Hans Christian Oersted, one of the leading scientists of the 19th century, played a crucial role in understanding electromagnetism. In 1820 he accidentally discovered that a compass needle got deflected when an electric current passed through a metallic wire placed nearby. Through this observation Oersted showed that electricity and magnetism were related phenomena. His research later created technologies such as the radio, television and fiber optics. The unit of magnetic field strength is named the Oersted in his honor.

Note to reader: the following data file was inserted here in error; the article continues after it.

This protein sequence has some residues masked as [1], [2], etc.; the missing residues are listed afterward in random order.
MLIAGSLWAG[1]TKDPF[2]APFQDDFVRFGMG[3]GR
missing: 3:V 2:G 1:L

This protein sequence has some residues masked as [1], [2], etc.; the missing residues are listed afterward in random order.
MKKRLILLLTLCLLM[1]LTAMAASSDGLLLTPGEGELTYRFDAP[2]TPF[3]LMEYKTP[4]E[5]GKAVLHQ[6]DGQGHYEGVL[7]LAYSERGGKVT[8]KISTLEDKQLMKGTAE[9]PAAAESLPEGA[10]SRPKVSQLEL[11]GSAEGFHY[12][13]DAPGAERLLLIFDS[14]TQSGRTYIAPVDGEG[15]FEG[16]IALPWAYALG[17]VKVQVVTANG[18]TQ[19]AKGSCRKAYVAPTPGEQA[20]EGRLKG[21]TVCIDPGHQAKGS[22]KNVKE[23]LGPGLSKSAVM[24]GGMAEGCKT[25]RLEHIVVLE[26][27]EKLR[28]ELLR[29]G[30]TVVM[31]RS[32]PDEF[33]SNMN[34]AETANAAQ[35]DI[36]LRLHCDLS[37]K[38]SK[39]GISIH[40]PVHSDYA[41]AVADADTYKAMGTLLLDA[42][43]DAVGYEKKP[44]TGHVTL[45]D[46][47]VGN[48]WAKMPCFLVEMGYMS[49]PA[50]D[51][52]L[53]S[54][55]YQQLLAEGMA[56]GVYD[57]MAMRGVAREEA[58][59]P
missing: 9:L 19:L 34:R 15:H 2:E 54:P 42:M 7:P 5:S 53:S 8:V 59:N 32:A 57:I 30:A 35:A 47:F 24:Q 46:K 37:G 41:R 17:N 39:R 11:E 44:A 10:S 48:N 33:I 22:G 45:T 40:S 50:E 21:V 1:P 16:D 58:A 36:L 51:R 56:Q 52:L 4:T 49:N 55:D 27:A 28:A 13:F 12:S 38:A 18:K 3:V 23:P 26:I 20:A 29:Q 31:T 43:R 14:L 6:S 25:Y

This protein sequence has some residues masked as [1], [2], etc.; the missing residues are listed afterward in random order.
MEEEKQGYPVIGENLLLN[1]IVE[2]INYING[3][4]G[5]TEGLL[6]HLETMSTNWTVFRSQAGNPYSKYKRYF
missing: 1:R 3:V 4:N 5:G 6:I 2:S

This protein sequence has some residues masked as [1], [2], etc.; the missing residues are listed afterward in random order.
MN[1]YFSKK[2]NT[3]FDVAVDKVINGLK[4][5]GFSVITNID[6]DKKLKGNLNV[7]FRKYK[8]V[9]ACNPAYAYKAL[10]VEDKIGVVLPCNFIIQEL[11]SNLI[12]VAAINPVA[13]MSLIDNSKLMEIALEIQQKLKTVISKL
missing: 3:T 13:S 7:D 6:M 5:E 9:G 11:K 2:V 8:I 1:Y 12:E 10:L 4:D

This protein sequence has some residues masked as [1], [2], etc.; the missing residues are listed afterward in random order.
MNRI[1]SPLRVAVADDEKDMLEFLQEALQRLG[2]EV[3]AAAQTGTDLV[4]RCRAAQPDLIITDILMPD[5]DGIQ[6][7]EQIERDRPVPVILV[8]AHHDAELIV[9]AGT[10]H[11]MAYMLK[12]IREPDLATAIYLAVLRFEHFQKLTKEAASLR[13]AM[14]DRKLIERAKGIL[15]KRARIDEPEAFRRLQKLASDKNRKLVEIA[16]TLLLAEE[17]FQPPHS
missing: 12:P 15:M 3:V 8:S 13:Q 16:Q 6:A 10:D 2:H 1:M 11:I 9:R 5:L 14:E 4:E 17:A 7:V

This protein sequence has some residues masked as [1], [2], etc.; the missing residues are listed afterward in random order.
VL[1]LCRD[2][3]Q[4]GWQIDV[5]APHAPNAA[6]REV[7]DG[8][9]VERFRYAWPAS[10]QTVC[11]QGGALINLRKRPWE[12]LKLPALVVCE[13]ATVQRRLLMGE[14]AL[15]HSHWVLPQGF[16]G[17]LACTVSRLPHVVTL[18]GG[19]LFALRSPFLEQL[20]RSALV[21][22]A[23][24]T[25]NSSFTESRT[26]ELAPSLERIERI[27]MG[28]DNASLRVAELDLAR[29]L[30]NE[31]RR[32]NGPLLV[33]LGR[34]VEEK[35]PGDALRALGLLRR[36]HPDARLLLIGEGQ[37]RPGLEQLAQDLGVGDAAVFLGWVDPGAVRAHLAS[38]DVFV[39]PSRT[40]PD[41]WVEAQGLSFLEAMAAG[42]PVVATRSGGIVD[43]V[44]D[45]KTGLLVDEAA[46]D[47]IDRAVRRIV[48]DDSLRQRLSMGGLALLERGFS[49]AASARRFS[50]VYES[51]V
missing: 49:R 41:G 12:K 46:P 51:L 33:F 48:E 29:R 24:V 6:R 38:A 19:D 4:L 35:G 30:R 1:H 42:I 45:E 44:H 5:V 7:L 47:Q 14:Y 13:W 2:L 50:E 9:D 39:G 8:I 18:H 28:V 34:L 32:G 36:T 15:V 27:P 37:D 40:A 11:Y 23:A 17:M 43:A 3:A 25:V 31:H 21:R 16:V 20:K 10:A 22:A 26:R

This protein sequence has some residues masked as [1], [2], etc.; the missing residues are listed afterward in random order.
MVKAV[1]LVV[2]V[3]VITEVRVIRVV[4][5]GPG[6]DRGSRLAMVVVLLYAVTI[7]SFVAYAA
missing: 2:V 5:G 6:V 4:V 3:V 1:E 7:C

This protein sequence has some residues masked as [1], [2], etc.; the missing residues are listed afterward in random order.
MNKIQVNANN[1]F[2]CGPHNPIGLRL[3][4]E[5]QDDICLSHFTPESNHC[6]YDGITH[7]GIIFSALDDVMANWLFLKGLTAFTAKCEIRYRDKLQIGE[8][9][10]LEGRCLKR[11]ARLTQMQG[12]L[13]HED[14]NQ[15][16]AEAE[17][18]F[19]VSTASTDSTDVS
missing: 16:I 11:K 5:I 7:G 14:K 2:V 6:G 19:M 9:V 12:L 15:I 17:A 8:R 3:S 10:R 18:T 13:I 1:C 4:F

Michael Faraday was an experimental physicist. He had no formal education. He worked in a book-binding shop during his early years. He used to read books that came for binding. This way Faraday developed his interest in science. He got an opportunity to listen to some public lectures by Humphrey Davy of Royal Institute. He made careful notes of Davy’s lectures and sent them to Davy. Soon he was made an assistant in Davy’s laboratory at the Royal Institute. Faraday made several path-breaking discoveries that include electromagnetic induction and the laws of electrolysis. Several universities conferred on him the honorary degrees but he turned down such honours. Faraday loved his science work more than any honour.